the state, not federal, level. Paul is likable and
principled, but his principles are biblical, not
Libertarian or even Constitutionalist, because he
ignores the 14th Amendment's equal protection
But some still
feel Paul's commitment to freedom is genuine. Eric
Duare, a gay Paul supporter and registered Republican
who has described the Libertarian Party as
"futile" on account of its failure to break
through to a mainstream audience, defends
Paul's adoption vote, saying it was not a vote
against adoptions by gays but a vote against federal
funds for them.
bother me if he were taking an antigay, discriminatory
stance, but he was not," Duare says.
"Paul has stated that he voted against the bill
not because it could affect gays, but because the federal
government has no constitutional authority to spend
money promoting adoption -- or defaming it either. He
said he would have voted against any bill that did
this, with or without the 'related by blood or
marriage' language, and I believe his record
bears him out."
Libertarians and their philosophical cousins, the Ron Paul
debate is one of purism versus pragmatism. The purists view
Paul as an ideologically corrupted Libertarian and
believe a vote for him is a vote against civil rights.
The pragmatists acknowledge that while Paul slacks off
on LGBT issues, he has received far more support than any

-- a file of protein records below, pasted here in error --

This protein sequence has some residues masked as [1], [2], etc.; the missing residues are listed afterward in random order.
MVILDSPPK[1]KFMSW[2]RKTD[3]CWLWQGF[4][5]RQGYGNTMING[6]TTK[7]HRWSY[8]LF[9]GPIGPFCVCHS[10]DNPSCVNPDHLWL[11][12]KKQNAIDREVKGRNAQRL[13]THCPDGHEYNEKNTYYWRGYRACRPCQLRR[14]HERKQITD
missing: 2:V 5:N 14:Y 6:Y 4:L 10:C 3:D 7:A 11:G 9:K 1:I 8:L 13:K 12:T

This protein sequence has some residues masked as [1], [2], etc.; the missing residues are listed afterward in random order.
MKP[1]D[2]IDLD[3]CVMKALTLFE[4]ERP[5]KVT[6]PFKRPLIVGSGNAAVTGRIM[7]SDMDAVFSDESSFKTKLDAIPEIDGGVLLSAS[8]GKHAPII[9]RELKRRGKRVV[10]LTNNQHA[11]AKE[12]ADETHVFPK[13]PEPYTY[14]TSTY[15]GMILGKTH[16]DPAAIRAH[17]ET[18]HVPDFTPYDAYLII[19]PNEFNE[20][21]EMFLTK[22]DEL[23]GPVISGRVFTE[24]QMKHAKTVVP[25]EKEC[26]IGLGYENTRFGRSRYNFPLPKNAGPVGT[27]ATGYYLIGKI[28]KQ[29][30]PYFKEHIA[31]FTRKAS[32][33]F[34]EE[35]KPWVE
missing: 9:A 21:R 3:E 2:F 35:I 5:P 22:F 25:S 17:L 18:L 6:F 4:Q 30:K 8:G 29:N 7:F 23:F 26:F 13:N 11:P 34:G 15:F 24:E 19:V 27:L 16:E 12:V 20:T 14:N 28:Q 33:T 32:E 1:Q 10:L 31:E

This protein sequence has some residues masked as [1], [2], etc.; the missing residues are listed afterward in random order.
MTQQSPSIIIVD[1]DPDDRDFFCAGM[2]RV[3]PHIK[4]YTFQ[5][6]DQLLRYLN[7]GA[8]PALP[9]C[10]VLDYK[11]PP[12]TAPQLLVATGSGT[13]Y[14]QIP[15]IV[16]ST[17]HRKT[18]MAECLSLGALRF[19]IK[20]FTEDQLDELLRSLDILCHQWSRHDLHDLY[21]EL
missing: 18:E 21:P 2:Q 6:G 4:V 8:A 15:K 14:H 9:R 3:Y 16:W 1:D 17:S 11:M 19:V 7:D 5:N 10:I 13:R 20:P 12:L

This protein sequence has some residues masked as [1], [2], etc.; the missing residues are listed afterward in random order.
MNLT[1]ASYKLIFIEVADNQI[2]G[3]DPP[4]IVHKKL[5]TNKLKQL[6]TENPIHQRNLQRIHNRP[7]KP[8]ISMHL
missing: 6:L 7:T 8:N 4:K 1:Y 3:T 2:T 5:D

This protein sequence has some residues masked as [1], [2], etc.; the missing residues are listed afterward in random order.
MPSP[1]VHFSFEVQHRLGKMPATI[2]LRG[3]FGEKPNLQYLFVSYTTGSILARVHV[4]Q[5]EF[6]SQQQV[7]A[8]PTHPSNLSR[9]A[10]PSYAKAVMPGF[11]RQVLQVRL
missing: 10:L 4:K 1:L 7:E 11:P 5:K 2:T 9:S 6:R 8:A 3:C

Libertarian candidate and thus is worth the
ideological negotiation. The idea is to let Paul
secure Libertarian ideals in the mainstream's
consciousness and to work out the details later.
Rocco Fama, vice
president of the New York State chapter of Stonewall
Libertarians, another gay group, has yet to decide if he
will endorse Paul. He says he doesn't agree
with Paul's gay adoption vote but believes Paul
would never vote to ban adoptions by gays nationwide. Like
many Libertarians, Fama applauds the progress Paul has
made in bringing several issues to the masses, even
though he doesn't agree with all of Paul's platform.
"As a Republican, Ron Paul brings Libertarian ideas
to a platform that LP candidates have no access
to," Fama says.
Yet many still
refuse to compromise gay rights.
his stands on the issue," says Phillies, "They
are anti-Libertarian to the core."